It looks as if China’s days of double-digit economic growth are well and truly over (at least, for the moment). Data that will be released next week (second quarter figures) will show a quarter-on-quarter slowdown that is setting in now for China’s gross domestic product. The figures will be issued on Monda
- Summers Said to Show Interest in Fed Chairmanship After Bernanke (BBG)
- Obama Tells Chinese He’s Disappointed Over Snowden Case (BBG)
- Texas Threat to Abortion Clinics Dodged at Flea Markets (BBG)
- A Peek at Trucking Data, and Then the Stock Surged (WSJ)
- China cuts growth target… or does it? (FT) - yes, it does, net of goal seeked Random () of course
- China Official Suggests Tolerance for Lower Growth (WSJ)
- Disney Says Wristband Boosts Sales in Disney World Test (BBG) - next up: implanted RFID chips
- Spain Prepares Cuts in Renewable-Energy Subsidies (WSJ)
- Bernanke Departure With Duke Heralds Cascade of Fed Appointments (BBG)
When Bloomberg blasts headlines like this: S&P FUTURES UP 1PT, AT SESSION HIGH, ERASE EARLIER 3.4PT DROP, you know Bernanke hasn't spoken in over 24 hours if a 4 point swing is headline worthy. That said, the exhausted S&P ramp is now going for the 6th consecutive session as all the losses since the June FOMC meeting have now been erased, the S&P is making constant all time highs, and seemingly the Fed's message on tapering and communication has been clarified. The message being that the Fed is tapering its monthly purchases but short-term rates aren't being lifted. Sadly, the market's first reaction was the right one but the herd of cats has once again been herded by the trading desk at Liberty 33.
- Risk on assets supported by yesterday's speech by Bernanke, who said that highly accommodative policy needed for the foreseeable future and that current unemployment of 7.6%, if anything, overstates health of US labour market.
- ECB's Weidmann said that the ECB has not tied itself to the mast with forward guidance, which does not rule out rate hikes when inflationary pressures emerge.
- The BoJ kept their monetary policy unchanged and retained plan for JPY 60-70trl annual rise in monetary base.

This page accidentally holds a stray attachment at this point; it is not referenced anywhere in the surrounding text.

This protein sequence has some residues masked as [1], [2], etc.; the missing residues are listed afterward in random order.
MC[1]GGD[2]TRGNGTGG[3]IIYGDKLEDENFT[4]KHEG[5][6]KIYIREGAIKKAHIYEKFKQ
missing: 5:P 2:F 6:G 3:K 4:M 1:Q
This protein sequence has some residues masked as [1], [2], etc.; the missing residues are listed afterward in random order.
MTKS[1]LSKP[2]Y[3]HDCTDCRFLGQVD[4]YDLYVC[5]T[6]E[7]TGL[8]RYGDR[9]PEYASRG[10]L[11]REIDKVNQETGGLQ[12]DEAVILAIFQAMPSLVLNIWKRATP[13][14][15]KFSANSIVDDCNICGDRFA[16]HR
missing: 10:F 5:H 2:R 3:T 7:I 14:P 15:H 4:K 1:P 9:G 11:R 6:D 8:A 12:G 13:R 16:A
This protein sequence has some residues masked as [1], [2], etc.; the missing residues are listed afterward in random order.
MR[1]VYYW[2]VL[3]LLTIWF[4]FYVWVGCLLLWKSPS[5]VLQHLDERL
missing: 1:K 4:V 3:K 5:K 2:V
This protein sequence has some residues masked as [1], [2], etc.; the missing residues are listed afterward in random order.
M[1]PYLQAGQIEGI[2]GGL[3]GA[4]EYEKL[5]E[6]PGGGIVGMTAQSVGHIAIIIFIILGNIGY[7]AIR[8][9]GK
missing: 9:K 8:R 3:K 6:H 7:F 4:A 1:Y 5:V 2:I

- Bernanke Supports Continuing Stimulus Amid Debate Over QE (BBG)
- Portugal president wants 'salvation' deal, including opposition (Reuters)
- Egypt has less than two months imported wheat left - ex-minister (Reuters)
- A rise in long-term interest rates is creating challenges and opportunities for the largest U.S. banks. (WSJ)
- BoJ says Japanese economy is ‘recovering’ (FT)
- More Chinese cities likely to curb auto sales (Reuters)
- PC Shipments Fall for 5th Quarter (BBG)
- Property Crushes Hedge Funds in Alternative Markets (BBG)
- New aid gives Greece summer respite before showdown (Reuters)
- Rajoy Punishes Exporters Sustaining Spain’s Economy (BBG)
The only story this morning remains Bernanke's after hours speech, which solidly trumped the FOMC minutes in market impact, and which, in addition to ramping US equity futures to just about new all time highs, sent the EURUSD soaring by almost the same amount (+300 pips) as the actual QE1 announcement on March 18, 2009. Such is the power of verbal currency warfare, when Bernanke hasn't acutally done anything and merely hinted the Fed is as confused as ever about what to do. Of course, as Commerzbank notes this morning, the U.S. economy would have to lose a lot of momentum for the Fed to cancel tapering, and the central bank would only expand the purchase program if the economy collapses, but none of that matters to the "wealth effect" for the 1% where economic destruction simply means more wealth.
Bonds and silver ended the day lower, gold and stocks unch, and WTI crude (and RBOB - back over $3.00) notably higher. While the Nasdaq, Russell, and Trannies are comfortably above the FOMC meeting levels (from 6/19), the Dow and S&P struggled to hold it into the close after the extreme swings that the FOMC minutes dragged through the markets. Maria B might say 'off the lows', others may say 'off the highs', but it seems the machines had it all under control as the S&P 500 closed at VWAP (amid the total lack of clarity that the minutes provided). Financials underperformed (but remain green from FOMC 6/19) along with energy - as Brent-WTI was crushed to below $2, historically average around $1.
Revenues are declining. Hence the need to cut costs. Solution: offshoring to a cheap country! And it's not the only one.